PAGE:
SA Xenophobic attacks divert most tourists to Kenyan sites

Thursday, October 3rd, 2019 00:00 |
Tourists at Fort Jesus Museum, Mombasa. Photo/PD/BONIFACE MUSANGI

Kenya is benefitting from the recent  xenophobic attacks in South Africa as majority of tourists who were destined for holidays in the rainbow nation are now visiting the country.

Tour operators say the recurrent violence targeting non-South Africans has dented its image, forcing potential visitors to stay away or visit alternative African countries.

“Many tourists who had booked tours in  Cape Town and Kruger National Park have cancelled  and are now visiting the Kenyan Coast and the Masai Mara,” says Lily Waddington, proprietor of UK based, Magical Travel Ltd.

Also benefitting from the chaos, which has claimed more than a dozen migrants, majority of  them from Nigeria, is Tanzania mainland, Zanzibar and Pemba islands. 

Lily says her firm is among others busy re-booking tourists to  destinations they consider safe but where they would get products similar to those offered by South Africa.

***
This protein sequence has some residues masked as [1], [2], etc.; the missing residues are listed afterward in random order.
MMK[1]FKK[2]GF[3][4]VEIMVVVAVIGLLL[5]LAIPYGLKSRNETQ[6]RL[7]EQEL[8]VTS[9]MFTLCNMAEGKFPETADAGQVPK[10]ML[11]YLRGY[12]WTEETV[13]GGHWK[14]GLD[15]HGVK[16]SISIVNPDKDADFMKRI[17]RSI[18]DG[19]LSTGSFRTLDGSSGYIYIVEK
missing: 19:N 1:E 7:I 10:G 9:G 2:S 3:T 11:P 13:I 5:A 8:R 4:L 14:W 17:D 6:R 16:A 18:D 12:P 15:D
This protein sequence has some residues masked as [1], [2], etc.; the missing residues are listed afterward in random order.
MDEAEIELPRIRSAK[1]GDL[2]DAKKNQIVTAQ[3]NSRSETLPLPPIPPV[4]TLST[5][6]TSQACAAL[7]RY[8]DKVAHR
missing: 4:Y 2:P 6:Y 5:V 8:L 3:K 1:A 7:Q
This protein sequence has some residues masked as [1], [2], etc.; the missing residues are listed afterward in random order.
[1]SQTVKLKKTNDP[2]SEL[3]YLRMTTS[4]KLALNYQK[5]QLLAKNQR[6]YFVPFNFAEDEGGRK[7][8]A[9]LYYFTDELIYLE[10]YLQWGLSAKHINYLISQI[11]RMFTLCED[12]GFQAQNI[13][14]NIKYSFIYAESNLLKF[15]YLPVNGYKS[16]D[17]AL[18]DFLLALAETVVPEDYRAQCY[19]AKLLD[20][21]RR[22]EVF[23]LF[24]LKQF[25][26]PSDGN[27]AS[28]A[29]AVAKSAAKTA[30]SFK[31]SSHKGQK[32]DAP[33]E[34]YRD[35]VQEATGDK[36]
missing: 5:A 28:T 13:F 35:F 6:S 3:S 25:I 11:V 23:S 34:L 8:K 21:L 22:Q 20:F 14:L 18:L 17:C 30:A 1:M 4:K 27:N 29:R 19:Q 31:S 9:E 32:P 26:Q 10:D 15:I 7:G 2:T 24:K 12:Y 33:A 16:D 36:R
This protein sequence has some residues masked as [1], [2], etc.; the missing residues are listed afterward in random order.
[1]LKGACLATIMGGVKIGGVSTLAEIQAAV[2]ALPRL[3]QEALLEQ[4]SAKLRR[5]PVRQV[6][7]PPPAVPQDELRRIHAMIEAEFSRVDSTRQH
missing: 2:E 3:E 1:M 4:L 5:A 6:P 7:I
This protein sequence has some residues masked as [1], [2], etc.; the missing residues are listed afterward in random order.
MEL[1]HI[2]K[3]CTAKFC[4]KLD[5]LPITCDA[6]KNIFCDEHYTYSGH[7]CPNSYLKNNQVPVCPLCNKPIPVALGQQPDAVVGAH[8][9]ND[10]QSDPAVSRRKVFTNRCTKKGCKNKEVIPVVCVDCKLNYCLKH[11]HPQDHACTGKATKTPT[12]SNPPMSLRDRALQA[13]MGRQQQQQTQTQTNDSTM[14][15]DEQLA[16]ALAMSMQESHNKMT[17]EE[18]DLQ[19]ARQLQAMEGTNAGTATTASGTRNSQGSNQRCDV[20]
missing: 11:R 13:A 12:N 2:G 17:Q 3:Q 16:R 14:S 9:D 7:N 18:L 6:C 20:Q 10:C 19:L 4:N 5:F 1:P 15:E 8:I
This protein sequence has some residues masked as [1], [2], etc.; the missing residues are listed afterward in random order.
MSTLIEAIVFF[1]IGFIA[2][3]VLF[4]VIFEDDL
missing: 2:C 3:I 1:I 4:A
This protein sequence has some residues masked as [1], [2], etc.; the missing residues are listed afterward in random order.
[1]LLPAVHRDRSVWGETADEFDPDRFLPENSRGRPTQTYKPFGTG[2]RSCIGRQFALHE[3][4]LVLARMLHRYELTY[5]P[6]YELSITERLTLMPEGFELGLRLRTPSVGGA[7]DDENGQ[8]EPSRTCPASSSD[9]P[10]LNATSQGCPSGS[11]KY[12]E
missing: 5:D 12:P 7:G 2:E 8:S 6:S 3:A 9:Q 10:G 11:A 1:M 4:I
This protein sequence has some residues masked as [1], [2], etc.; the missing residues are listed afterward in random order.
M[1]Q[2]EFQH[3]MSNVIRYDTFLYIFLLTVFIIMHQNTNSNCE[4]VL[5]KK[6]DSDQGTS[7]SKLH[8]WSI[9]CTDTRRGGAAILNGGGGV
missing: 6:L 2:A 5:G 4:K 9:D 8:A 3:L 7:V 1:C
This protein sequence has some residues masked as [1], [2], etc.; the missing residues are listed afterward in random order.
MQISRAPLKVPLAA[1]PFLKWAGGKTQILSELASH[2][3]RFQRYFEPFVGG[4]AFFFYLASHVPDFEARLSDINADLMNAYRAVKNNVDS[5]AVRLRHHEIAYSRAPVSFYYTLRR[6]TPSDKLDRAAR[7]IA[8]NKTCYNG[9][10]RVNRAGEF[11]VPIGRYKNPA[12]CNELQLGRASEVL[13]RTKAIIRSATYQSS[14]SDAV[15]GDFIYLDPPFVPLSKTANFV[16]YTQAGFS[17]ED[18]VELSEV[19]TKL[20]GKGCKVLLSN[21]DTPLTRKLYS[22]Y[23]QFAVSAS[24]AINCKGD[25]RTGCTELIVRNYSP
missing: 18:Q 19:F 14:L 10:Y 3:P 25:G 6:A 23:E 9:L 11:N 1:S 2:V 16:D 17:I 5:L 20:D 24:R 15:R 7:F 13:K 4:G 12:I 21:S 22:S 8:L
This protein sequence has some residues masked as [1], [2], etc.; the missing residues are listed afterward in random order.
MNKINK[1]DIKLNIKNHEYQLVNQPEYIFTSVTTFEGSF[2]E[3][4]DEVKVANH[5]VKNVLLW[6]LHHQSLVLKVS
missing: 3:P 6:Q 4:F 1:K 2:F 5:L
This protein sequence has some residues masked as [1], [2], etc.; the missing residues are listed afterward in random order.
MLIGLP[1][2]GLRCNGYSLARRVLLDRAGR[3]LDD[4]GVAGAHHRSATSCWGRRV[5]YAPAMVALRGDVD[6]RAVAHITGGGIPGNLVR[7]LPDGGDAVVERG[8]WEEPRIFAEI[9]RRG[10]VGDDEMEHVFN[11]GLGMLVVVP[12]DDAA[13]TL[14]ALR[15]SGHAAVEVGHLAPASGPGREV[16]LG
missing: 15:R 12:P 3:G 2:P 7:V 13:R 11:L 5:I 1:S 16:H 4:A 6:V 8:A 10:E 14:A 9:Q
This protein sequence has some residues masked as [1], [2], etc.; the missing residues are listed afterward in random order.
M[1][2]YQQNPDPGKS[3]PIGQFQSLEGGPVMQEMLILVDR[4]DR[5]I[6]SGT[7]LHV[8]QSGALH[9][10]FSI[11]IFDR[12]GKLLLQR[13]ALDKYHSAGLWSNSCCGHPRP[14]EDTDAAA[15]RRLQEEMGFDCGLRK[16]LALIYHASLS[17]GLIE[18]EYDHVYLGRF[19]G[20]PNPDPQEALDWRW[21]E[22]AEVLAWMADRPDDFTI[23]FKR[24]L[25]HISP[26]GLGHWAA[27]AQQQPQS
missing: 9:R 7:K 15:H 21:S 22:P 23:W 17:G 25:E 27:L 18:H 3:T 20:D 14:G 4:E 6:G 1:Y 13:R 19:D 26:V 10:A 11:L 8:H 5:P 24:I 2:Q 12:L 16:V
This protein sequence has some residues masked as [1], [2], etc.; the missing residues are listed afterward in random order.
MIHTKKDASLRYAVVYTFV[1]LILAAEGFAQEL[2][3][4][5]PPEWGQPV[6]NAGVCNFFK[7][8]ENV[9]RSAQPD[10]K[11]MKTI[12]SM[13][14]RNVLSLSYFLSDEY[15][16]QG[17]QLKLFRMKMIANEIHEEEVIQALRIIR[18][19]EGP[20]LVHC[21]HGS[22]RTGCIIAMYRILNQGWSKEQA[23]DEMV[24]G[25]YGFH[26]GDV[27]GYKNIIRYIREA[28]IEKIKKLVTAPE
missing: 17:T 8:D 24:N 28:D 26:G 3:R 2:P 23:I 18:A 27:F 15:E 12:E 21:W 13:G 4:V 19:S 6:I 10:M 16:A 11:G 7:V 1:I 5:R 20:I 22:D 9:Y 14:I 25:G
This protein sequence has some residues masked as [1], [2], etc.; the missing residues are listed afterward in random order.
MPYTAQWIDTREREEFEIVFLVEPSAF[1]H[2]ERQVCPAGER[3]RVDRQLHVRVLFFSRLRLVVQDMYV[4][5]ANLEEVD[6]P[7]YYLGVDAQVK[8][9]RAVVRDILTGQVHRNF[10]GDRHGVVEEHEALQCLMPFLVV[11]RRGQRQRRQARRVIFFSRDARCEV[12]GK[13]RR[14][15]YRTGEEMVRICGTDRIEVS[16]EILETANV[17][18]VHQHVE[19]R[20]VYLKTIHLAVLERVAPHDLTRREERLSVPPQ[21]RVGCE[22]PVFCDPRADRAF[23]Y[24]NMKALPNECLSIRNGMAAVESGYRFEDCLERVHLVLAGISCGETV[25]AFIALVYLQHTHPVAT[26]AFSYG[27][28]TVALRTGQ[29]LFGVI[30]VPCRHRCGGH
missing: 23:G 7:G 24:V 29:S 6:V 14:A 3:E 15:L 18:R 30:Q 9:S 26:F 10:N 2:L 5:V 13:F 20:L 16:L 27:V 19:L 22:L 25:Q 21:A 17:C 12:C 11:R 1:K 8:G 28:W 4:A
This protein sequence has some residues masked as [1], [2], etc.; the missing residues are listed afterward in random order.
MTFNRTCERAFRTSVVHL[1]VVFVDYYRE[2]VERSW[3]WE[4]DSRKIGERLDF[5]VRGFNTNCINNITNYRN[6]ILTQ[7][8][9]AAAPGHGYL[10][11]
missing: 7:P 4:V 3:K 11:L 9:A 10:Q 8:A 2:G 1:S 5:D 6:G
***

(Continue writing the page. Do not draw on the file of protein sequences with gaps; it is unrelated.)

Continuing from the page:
The majority of Magical Travel clients are from Netherlands who frequent South Magical Travel Africa to sample its products, to visit relatives and tour Botswana for wildlife safaris.

“Kenya has beautiful beaches such as those in South Africa. The Mara is one of the best safari destinations globally,” she says.

Patrick Wanjohi of Out of Africa Eco Lodges and Travel Company Ltd says his firm has booked 650 guests who would have travelled to Kruger National Park and Botswana in the Mara. 

Armed poachers freely hunting elephants for ivory in Botswana has also forced tourists to avoid its parks and reserves.

“They now prefer either Mara or Serengeti National Park in Tanzania. In Botswana, they are not assured of their security, making insurance companies that insure them to raise premiums for those intending to visit that country and now SA because of violence,” he said.

Wanjohi spoke as hoteliers in Masai Mara Game Reserve say they are still busy, a month after the annual peak season petered out.

“Bookings are good. For the first time in many years, we are receiving many visitors  during the off season,” said  Steve Keriga, assistant manager at Fairmont Mara Safari Club.

Around this time of the year, most lodges and camps would have either sent their non-core staff on  unpaid leave or operate below capacity until the  December to February high season when tourists from Europe escape harsh winters.

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